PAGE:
Making mistakes is part and parcel of investing, and it is impossible to make accurate judgments all the time. However, if you exercise more caution and common sense when making investment decisions, you can keep unnecessary risks to a minimum. Here are a number of common mistakes that you should try to avoid when you are investing in the stock market.
Use Too Much Margin
Buying on margin is using borrowed money to buy stock. While using margin can be an effective way to make more money, it can also lead to exaggerated losses. You may find yourself accumulating a substantial debt obligation if the investments you made on margin do not go well. In addition, you need to monitor your positions very closely when you buy on margin because small movements in price can be accompanied by exaggerated gains and losses. Unless you have the time and commitment to keep a close eye on your positions and the knowledge to make sound decisions, it is best that you refrain from using margin.
Make Decisions Based on Unfounded Tips
Many people who invest in the stock market make their investment decisions based on tips from their friends, relatives, and the media. More often than not, these tips are unfounded. Do not be surprised if the recommended stocks plummet soon after you purchased them. Now, this does not mean that you should doubt every stock tip. Before you follow a tip, make sure you do enough research to determine whether or not it came from a credible source.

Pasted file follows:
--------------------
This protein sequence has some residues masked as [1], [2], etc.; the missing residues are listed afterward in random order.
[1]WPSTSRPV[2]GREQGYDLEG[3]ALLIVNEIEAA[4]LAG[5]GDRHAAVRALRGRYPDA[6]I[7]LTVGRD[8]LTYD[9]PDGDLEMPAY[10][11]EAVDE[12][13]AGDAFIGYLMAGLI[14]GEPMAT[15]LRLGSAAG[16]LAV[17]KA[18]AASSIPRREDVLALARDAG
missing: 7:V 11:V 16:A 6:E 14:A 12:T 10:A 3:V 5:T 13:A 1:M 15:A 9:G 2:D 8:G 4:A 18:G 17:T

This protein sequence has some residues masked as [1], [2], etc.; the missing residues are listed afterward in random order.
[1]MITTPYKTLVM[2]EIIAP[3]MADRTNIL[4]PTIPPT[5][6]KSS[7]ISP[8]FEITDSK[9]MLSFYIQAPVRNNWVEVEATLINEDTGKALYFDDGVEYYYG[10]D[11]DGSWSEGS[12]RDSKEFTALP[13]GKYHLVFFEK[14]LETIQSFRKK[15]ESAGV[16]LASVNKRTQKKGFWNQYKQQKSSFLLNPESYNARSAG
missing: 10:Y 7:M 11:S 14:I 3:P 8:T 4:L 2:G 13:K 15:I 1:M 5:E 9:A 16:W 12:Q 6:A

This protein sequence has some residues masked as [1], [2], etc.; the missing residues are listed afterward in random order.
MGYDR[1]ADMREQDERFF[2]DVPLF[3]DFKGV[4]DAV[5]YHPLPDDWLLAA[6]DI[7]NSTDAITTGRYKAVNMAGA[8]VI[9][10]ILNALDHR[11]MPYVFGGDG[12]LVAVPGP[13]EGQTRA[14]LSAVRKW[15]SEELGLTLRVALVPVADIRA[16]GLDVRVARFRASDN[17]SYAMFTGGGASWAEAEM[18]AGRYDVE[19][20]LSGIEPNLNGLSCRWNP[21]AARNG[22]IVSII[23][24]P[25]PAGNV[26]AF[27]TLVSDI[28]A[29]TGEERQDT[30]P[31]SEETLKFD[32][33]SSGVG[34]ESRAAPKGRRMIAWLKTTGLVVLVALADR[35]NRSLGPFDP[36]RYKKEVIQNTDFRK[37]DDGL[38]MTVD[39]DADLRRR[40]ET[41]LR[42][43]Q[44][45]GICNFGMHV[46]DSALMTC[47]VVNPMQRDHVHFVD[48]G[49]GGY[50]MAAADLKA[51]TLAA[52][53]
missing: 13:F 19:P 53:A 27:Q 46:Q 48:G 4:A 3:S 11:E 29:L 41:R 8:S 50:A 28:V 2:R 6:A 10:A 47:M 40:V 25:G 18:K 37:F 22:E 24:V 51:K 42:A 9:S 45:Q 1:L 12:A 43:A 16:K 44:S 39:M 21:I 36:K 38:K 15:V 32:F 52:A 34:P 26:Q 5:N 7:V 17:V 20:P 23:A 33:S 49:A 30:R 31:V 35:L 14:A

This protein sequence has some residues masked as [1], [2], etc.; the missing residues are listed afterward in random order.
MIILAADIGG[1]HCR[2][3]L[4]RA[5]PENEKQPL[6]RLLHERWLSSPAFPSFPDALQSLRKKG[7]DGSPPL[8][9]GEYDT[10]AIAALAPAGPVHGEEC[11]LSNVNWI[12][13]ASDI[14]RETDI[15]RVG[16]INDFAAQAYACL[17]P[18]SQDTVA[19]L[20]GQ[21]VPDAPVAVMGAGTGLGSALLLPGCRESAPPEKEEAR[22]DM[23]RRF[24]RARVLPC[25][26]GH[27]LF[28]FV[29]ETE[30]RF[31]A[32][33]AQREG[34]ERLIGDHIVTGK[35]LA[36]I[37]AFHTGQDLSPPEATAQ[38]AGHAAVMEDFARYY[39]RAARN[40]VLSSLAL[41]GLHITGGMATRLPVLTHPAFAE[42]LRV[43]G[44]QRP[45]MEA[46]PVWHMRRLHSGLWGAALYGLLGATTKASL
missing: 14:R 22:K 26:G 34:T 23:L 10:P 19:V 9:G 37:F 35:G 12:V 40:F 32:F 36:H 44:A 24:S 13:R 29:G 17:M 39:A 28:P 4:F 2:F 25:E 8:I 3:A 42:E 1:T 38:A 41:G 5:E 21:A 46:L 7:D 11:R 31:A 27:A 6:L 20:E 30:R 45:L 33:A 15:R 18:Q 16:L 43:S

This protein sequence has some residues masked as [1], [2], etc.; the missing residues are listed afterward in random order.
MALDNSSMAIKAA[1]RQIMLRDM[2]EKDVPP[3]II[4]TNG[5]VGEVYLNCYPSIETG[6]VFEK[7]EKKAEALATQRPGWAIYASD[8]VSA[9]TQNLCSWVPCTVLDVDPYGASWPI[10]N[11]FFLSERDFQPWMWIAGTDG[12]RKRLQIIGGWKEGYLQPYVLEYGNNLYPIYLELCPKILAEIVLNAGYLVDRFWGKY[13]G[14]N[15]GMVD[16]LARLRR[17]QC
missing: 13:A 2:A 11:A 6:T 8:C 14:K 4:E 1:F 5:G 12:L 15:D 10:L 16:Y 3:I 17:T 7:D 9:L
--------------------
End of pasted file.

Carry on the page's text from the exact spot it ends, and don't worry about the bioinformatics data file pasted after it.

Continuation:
Conduct Day Trading
Day trading is a highly risky activity, and it should only be conducted by seasoned investors. Besides investment savvy, you also need to have access to special equipment in order to become a successful day trader. A fully-functional day-trading workstation can cost in excess of $50,000. Most online brokers are unable to provide systems that are fast enough to meet the needs of the true day-trader, and some of them require investors who wish to conduct day-trading to undergo formal trading training. This shows how demanding and risky day-trading can be. Unless you have access to quick order execution and the necessary equipment and expertise, you should think twice about doing day-trading.
Purchase Seemingly Cheap Stocks
This is a common mistake committed by investors, and it usually results from comparing a stock’s current share price with its 52-week high. You should not assume that every stock with a fallen share price is a good buy. The fact that the share price of a company was significantly higher last year does not mean that it will be more profitable this year. It is important that you find out the reasons behind a fallen stock before you invest in it because a low share price can be a false buy signal.
Even the most experienced and successful investors have made costly mistakes, but what separates them from average and failed investors is that they learn from their mistakes. Taking extra caution to avoid the above-mentioned mistakes does not guarantee success, but it can significantly reduce your losses.